The Deep Learning Age Of Computing

How Deep Learning Will Fuel Top & Bottom Line Growth In 21st Century

The Background

Last year, we pitched our deep learning and AI-based fraud protection product,, to financial institutions. In doing so, it became clear pretty quickly that our strategy of pitching our product was dead wrong.

Let’s take a step back and look at what led us to pitch our product. Two years ago, we built an MVP payment platform that was targeted for the used item sales market. Soon after soft launching our product, our users started experiencing payment fraud problems. As it turns out, payment fraud is a huge problem in the used item sales market. Further research into payment fraud revealed a systematic problem in all markets.

The Big Problem

As it turns out, almost all major payment methods experience multi-billion dollar fraud losses every year. Credit card fraud resulted in $3.8 Billion losses in 2015, and ACH (transfers between bank accounts) experienced $1.8 Billion losses in 2015. Clearly, the current methodologies to prevent fraud are not working.

To make the problem worse, mutual consensus is that Federal Reserve mandate to make payments faster will inevitably result in 2x-3x more fraud losses.

We talked to major financial institutions, and they all showed genuine interest in solving this problem. One major bank executive even said to us:

“Anything will be better than what we have today considering this infrastructure has not been updated in 30+ years”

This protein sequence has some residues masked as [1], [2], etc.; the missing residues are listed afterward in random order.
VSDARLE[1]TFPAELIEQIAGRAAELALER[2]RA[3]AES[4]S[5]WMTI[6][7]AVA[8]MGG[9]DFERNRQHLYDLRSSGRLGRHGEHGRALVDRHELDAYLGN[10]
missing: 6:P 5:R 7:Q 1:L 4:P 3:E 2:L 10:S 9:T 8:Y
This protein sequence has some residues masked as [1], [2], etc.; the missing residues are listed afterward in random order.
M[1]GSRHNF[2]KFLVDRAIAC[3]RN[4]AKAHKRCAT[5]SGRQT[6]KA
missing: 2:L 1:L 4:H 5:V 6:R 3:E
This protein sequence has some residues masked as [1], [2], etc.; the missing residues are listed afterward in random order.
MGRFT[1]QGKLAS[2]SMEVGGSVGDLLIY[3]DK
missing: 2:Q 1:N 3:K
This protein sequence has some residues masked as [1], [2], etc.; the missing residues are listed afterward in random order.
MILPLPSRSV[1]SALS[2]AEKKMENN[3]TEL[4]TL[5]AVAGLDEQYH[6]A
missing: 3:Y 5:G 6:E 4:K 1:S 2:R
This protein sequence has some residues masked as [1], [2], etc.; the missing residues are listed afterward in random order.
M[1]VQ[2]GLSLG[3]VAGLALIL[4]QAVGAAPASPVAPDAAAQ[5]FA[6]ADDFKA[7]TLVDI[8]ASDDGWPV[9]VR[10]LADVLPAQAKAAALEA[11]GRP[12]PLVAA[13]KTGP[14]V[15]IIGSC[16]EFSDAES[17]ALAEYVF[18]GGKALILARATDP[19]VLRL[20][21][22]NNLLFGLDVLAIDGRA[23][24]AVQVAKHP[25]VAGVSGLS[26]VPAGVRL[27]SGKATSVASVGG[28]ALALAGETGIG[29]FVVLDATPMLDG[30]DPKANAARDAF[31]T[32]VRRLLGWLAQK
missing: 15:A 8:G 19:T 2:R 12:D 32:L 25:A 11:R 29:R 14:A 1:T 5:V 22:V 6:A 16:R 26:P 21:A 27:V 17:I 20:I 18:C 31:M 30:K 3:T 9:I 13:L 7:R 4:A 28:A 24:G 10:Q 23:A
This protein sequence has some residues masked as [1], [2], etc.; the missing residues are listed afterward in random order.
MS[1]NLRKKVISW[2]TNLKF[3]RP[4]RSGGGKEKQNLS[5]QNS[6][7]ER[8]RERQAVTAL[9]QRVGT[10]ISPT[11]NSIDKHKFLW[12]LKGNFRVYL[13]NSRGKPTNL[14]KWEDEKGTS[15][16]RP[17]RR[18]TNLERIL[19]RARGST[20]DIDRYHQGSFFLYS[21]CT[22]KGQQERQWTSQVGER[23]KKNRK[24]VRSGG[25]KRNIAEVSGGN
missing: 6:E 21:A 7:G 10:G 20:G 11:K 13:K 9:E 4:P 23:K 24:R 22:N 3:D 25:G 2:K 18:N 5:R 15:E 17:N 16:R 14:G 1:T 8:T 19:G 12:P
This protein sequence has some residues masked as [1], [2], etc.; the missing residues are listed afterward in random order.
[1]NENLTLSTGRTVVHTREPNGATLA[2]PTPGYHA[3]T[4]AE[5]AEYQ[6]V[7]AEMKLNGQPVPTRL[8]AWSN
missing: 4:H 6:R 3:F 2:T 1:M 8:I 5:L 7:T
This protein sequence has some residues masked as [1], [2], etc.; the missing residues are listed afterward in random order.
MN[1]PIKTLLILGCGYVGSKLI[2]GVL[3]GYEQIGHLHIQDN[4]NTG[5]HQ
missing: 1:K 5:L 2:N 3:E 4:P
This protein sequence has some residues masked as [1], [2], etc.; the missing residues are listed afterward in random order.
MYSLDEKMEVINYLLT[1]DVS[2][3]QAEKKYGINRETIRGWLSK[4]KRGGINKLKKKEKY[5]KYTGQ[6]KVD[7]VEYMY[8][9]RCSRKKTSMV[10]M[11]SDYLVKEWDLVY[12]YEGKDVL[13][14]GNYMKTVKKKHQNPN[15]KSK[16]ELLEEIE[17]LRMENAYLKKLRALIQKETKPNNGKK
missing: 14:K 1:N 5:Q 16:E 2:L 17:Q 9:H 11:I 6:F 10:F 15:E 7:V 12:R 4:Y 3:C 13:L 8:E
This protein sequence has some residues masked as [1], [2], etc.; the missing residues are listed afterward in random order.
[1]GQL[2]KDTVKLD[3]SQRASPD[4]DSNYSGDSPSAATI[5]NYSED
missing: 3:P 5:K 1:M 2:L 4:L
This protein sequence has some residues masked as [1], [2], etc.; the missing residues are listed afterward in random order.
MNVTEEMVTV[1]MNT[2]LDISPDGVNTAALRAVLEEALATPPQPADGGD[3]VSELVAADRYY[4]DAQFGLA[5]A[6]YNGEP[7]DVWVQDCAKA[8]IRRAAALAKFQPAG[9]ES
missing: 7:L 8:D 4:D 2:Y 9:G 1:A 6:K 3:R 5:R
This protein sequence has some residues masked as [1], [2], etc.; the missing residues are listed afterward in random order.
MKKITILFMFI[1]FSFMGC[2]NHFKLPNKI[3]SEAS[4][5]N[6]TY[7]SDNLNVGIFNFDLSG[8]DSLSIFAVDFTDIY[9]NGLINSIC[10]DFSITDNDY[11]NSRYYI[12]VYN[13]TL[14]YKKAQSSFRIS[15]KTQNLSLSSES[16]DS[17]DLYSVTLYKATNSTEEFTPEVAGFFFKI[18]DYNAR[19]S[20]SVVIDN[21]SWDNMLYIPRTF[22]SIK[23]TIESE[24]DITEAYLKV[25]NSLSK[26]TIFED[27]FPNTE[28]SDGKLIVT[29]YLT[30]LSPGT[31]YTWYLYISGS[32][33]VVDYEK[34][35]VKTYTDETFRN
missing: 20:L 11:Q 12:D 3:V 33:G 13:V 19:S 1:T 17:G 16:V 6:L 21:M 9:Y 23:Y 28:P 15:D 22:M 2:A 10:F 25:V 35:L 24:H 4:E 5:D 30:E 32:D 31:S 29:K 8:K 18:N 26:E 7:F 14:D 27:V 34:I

Music to our ears…

Our Solution

We got to work and built a kick-ass deep learning and AI-based product that, without human intervention, could predict more than 80% of fraud. Even better, our product required zero operations cost as our product’s self-learning algorithms could automatically protect against new kinds of fraud. We were happy and confident that our product was going to be a huge hit.

The Sales Process

We started pitching our product,, to payment guys at various financial institutions.

Demonstrating the problem was easy. Almost everybody already knew the problem existed.

But demonstrating how our solution can help eliminate the problem turned out to be a non-trivial problem. After our pitches and demos, we experienced blank faces and puzzled looks. We knew there was a problem with our pitch. We just didn’t know what it was…

The Key Insight

Then late last year, we got the key insight that helped us understand why our pitch was proving ineffective. We were in a meeting where we presented our product to a very large financial institution. After an hour long session, where we highlighted the benefits of deep learning and how our product is more effective than other solutions, one key executive asked,

“So where will we program the rules in this deep learning product?”

Our jaws dropped to the floor.

If you have a machine learning background, you must already know why… I’ll explain for the rest of the readers.

Deep Learning is Nothing Like Programming

Traditional fraud protection is done using rule based engines. Rule based engines allow financial institutions to program static rules into the system to flag suspicious transactions. E.g. A simple rule might be, if the customer is a customer for less than 365 days, trigger 2 factor authentication for any payment of more than $1000.